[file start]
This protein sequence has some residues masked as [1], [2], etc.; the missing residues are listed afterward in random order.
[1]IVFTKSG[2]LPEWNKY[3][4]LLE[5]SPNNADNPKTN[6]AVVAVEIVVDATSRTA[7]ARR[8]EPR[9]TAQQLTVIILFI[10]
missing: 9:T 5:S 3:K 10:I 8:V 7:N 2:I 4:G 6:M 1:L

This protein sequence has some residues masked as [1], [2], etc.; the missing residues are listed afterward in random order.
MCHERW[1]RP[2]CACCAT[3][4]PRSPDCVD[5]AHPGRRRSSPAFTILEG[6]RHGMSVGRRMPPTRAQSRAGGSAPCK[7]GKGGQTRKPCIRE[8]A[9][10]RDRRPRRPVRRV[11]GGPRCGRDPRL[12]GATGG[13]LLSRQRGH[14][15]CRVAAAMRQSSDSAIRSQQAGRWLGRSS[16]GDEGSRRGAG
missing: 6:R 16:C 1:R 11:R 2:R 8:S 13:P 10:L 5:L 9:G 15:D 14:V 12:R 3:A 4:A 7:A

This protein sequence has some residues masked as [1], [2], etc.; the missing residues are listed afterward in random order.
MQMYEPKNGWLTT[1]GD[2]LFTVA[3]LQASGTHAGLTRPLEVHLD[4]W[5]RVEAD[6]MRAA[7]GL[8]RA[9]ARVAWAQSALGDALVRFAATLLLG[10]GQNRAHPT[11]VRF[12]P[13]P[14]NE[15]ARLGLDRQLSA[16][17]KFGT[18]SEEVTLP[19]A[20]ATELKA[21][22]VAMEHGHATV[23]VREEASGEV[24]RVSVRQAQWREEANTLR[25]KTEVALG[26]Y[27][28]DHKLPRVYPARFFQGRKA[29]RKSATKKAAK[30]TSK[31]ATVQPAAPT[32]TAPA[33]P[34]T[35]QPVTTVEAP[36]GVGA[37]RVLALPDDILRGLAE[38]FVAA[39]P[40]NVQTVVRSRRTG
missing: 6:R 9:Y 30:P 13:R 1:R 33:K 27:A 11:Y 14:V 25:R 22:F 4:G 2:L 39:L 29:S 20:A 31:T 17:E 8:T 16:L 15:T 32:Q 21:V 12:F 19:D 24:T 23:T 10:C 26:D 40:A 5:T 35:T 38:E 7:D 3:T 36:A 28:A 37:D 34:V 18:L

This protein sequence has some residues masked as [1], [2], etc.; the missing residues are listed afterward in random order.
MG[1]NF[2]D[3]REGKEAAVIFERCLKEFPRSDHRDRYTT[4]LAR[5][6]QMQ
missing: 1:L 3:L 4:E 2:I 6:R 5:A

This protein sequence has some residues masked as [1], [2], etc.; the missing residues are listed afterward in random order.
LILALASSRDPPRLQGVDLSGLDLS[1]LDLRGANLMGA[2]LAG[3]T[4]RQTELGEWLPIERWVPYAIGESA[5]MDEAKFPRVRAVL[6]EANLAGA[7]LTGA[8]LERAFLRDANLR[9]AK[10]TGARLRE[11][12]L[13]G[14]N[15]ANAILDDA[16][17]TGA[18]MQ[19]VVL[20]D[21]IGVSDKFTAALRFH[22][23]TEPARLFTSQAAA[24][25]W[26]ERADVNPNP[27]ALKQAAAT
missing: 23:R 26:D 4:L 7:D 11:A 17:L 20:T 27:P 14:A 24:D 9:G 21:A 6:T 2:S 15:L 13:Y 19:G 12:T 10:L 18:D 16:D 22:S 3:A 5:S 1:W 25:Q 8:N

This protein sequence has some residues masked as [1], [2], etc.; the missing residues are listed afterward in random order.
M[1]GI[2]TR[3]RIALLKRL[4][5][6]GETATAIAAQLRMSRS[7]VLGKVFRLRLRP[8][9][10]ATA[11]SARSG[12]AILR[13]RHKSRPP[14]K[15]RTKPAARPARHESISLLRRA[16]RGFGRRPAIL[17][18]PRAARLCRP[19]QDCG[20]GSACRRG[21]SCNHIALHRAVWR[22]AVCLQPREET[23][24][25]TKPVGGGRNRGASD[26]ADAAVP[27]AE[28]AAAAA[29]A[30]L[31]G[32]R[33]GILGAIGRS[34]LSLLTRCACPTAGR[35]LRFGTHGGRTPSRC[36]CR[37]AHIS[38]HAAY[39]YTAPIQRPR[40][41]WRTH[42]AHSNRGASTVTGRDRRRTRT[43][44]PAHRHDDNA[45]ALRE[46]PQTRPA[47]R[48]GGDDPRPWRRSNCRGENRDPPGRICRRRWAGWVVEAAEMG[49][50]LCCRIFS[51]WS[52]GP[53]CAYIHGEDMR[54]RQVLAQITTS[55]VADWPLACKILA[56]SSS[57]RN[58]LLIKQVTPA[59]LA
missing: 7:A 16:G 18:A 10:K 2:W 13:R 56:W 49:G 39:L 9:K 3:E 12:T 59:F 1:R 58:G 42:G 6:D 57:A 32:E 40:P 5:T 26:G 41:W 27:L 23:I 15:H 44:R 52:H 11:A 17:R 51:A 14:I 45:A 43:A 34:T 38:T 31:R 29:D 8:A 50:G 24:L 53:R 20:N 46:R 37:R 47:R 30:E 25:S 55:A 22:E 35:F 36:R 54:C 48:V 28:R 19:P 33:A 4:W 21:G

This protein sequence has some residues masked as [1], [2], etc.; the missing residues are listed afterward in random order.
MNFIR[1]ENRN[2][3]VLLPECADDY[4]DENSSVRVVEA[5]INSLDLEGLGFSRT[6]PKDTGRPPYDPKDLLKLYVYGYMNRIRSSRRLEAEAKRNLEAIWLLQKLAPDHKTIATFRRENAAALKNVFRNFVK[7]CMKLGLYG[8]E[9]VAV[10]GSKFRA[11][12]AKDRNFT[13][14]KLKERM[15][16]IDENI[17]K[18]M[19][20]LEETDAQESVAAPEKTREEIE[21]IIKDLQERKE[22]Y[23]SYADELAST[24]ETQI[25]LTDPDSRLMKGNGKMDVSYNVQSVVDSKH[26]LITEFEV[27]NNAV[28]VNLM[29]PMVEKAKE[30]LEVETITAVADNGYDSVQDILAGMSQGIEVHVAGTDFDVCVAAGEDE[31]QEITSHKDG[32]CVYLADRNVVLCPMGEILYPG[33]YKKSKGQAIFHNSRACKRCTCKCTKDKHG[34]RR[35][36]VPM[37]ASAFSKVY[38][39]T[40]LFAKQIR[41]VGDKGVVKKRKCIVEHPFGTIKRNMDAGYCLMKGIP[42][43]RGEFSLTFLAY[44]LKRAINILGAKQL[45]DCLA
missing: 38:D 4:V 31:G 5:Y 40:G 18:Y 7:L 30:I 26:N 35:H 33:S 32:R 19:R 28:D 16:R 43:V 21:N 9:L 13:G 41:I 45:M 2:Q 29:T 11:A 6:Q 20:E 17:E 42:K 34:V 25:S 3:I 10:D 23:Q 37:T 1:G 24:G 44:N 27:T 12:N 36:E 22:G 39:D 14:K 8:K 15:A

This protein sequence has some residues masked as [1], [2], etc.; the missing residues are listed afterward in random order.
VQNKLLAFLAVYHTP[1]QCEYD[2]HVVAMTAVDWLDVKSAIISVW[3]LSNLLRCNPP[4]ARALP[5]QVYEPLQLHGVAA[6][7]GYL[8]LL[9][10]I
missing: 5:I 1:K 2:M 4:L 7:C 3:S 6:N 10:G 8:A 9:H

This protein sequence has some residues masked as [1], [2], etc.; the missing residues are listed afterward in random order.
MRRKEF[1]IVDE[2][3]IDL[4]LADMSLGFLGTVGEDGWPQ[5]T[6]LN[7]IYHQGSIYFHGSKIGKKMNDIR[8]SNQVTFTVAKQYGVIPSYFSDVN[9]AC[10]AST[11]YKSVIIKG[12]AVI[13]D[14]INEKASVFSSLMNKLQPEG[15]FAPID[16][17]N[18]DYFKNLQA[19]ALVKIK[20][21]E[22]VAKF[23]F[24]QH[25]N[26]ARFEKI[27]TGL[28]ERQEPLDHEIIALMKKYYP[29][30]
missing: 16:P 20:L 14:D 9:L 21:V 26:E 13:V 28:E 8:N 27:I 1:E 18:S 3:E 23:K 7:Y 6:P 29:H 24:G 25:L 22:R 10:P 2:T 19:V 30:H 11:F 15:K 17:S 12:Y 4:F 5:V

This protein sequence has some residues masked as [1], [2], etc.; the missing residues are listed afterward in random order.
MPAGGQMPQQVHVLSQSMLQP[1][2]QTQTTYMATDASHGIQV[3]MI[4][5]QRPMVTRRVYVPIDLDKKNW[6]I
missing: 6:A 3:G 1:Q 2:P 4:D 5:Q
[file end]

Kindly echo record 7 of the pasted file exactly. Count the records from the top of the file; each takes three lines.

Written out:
This protein sequence has some residues masked as [1], [2], etc.; the missing residues are listed afterward in random order.
MNFIR[1]ENRN[2][3]VLLPECADDY[4]DENSSVRVVEA[5]INSLDLEGLGFSRT[6]PKDTGRPPYDPKDLLKLYVYGYMNRIRSSRRLEAEAKRNLEAIWLLQKLAPDHKTIATFRRENAAALKNVFRNFVK[7]CMKLGLYG[8]E[9]VAV[10]GSKFRA[11][12]AKDRNFT[13][14]KLKERM[15][16]IDENI[17]K[18]M[19][20]LEETDAQESVAAPEKTREEIE[21]IIKDLQERKE[22]Y[23]SYADELAST[24]ETQI[25]LTDPDSRLMKGNGKMDVSYNVQSVVDSKH[26]LITEFEV[27]NNAV[28]VNLM[29]PMVEKAKE[30]LEVETITAVADNGYDSVQDILAGMSQGIEVHVAGTDFDVCVAAGEDE[31]QEITSHKDG[32]CVYLADRNVVLCPMGEILYPG[33]YKKSKGQAIFHNSRACKRCTCKCTKDKHG[34]RR[35][36]VPM[37]ASAFSKVY[38][39]T[40]LFAKQIR[41]VGDKGVVKKRKCIVEHPFGTIKRNMDAGYCLMKGIP[42][43]RGEFSLTFLAY[44]LKRAINILGAKQL[45]DCLA
missing: 38:D 4:V 31:G 5:Y 40:G 18:Y 7:L 30:I 26:N 35:H 33:S 32:R 19:R 28:D 16:R 43:V 21:N 9:L 13:G 41:I 45:M 2:Q 29:T 11:A 6:Q 20:E 17:E 42:K 34:V 25:S 3:I 10:D 23:Q 37:T 1:G 24:G 44:N 27:T 12:N 36:E 22:G 39:D 14:K 8:K 15:A